The Power of Reading Aloud

adams

Richard Adams, author of “Watership Down,” in 1974. Credit Tom Smith/Daily Express, via Hulton Archive, via Getty Images.

One of the virtues of reading a narrative aloud, to children or indeed to anyone, is the way that vocalizing a story clarifies its power, especially in the quavering passion that you try to keep from your voice (because you don’t want your kids to think their dear dad is too emotional) but that bleeds through in spite of everything. And with a hundred pages to go I can already tell that when I get to the climax of “Watership Down,” I’m going to be a wreck.

(Ross Douthat, “‘Watership Down’ and the Crisis of Liberalism,” NYTimes, 10-22-19)

I join Douthat in being way in cahoots with reading aloud even if it’s to no one.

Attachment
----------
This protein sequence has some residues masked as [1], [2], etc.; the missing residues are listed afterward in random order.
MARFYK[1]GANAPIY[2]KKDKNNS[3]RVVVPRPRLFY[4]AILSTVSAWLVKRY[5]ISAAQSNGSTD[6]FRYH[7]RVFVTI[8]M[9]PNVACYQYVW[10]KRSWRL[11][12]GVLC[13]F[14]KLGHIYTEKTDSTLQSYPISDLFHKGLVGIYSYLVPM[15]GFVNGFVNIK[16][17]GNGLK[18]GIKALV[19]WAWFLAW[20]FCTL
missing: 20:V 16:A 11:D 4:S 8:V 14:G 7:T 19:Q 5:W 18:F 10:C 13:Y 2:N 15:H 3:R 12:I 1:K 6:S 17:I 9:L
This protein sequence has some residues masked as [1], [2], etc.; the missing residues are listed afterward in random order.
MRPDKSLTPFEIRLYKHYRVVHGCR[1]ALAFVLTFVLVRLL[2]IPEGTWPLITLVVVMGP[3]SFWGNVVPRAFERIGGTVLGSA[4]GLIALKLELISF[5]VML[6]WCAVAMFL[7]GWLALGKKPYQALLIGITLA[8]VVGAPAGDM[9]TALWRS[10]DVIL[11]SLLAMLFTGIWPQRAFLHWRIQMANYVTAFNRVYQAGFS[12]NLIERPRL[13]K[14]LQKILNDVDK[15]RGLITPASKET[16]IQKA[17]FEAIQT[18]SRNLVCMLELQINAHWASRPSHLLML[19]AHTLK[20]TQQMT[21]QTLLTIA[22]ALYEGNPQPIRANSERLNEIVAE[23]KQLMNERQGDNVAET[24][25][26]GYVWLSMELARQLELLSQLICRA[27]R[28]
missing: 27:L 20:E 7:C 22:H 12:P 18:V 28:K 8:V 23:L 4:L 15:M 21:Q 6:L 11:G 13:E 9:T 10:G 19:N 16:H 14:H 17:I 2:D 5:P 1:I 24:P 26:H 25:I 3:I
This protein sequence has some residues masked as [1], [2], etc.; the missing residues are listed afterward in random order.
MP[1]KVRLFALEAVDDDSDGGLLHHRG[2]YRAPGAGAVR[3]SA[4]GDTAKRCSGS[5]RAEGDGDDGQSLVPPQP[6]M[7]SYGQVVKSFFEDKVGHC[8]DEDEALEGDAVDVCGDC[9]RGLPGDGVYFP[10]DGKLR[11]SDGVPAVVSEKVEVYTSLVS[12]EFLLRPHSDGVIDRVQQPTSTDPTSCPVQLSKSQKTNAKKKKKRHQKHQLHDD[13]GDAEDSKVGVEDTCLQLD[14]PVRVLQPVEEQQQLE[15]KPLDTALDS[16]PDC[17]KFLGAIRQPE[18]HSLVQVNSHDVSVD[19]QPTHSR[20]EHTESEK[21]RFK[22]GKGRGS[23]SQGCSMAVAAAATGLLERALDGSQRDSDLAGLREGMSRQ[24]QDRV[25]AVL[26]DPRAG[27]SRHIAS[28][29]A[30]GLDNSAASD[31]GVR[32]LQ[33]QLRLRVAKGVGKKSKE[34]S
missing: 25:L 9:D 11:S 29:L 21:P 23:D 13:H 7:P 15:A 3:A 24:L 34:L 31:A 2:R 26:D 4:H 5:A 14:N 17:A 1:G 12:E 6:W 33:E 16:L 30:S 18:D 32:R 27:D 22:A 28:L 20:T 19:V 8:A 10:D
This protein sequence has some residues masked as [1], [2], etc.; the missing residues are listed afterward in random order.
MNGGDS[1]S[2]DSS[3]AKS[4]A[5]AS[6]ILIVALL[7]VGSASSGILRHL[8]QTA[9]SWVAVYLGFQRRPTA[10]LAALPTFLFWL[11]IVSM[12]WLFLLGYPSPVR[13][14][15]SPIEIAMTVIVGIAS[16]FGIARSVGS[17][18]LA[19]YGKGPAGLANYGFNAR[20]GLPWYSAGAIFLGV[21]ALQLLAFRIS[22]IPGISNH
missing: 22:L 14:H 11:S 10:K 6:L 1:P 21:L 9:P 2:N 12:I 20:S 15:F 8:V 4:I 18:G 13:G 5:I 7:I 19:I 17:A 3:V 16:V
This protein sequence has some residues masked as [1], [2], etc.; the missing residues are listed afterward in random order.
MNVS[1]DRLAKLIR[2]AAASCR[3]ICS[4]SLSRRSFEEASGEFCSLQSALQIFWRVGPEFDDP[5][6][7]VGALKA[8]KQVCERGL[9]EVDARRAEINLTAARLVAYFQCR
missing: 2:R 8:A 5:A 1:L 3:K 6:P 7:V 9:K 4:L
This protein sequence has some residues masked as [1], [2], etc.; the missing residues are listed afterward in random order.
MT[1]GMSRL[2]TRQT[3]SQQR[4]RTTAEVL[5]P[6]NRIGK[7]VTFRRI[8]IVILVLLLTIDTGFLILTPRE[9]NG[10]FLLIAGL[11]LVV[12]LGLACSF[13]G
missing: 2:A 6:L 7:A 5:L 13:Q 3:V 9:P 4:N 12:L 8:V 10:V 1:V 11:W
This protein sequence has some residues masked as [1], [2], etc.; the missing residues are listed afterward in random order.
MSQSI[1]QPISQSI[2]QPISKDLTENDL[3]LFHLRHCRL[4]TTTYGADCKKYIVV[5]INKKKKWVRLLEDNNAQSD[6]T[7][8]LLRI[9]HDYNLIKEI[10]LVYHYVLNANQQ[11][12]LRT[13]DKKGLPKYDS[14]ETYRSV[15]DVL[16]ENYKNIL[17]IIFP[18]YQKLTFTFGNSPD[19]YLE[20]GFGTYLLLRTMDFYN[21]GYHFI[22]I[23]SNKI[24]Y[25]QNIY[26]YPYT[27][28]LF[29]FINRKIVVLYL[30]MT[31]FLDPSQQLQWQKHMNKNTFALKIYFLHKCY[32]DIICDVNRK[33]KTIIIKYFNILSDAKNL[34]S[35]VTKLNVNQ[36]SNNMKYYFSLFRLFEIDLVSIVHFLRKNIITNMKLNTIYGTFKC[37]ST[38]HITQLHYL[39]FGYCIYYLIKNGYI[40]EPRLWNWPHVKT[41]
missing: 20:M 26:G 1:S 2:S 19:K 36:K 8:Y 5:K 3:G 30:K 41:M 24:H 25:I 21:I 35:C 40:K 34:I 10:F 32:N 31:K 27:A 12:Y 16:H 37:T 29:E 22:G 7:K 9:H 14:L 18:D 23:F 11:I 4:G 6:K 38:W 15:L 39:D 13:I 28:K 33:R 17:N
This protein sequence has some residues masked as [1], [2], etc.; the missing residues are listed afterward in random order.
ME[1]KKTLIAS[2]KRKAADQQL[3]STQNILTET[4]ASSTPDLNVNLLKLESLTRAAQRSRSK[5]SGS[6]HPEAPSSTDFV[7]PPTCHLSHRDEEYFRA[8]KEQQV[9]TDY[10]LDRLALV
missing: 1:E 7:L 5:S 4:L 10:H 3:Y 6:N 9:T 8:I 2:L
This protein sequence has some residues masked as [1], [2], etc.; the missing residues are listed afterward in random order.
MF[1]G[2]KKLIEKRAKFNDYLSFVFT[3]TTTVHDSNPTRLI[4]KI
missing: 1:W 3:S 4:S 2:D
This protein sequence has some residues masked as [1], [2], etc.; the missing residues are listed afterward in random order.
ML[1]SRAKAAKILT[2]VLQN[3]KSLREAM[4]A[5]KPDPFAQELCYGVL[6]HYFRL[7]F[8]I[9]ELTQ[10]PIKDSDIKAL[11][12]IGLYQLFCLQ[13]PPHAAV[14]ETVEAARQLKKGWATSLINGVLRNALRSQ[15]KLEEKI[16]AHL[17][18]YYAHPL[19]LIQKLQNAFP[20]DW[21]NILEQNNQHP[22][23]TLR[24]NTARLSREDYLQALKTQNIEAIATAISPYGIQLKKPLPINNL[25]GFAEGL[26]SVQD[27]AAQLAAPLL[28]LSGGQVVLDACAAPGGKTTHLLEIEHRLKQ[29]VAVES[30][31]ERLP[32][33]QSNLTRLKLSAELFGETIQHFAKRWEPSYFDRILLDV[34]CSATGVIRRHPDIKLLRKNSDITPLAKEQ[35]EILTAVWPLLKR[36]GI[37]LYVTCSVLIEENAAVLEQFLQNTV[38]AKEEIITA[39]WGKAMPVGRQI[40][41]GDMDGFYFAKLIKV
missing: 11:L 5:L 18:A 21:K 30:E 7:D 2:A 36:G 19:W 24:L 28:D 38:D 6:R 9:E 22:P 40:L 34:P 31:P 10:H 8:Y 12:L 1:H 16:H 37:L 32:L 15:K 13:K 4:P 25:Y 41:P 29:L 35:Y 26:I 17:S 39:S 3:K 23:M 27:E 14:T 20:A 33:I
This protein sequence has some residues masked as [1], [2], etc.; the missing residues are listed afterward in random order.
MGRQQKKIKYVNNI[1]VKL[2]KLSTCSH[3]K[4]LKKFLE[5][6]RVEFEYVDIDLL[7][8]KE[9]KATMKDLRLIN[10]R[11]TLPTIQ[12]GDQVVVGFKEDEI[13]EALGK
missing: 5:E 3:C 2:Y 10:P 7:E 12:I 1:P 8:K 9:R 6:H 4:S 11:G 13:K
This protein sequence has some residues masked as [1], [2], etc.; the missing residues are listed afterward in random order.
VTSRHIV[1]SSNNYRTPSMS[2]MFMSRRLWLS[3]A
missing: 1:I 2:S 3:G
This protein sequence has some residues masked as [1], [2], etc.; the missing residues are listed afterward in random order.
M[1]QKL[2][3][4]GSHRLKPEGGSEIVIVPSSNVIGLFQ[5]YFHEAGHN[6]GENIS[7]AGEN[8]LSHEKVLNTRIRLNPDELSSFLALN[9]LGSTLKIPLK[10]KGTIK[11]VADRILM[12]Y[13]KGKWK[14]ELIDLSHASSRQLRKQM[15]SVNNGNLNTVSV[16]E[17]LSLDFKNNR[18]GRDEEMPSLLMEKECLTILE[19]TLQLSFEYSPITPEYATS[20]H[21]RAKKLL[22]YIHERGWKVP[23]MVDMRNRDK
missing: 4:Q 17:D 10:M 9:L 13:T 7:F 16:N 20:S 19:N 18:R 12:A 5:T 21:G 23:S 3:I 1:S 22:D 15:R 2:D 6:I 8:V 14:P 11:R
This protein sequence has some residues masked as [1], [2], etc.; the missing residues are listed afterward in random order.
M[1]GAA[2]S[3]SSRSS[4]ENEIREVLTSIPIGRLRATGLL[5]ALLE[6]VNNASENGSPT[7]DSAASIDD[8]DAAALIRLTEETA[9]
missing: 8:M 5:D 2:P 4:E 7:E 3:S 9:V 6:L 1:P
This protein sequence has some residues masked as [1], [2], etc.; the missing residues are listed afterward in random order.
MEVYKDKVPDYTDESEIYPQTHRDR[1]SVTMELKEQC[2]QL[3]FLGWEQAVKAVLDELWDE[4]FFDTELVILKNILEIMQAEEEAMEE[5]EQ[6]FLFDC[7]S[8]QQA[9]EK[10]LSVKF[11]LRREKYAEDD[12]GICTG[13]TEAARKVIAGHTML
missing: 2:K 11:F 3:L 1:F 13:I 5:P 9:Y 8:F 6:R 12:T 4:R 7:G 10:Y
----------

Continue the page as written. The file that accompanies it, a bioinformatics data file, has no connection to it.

(c) 2019 JMN

About JMN

I live in Texas and devote much of my time to easel painting on an amateur basis. I stream a lot of music, mostly jazz, throughout the day, and watch Netflix and Prime Video for entertainment. I like to read and memorize poetry.
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2 Responses to The Power of Reading Aloud

  1. Eric Wayne says:

    I’ve had the same experience of another level of enjoyment when I read novels out loud.

    Liked by 1 person

  2. JMN says:

    I’m glad you’ve shared the experience. My fiction reading is stalled at present, but several years ago reading Faulkner aloud slowed me down enough to finally get into several of his novels with great delight. It helps reading aloud that I live alone!

    Like

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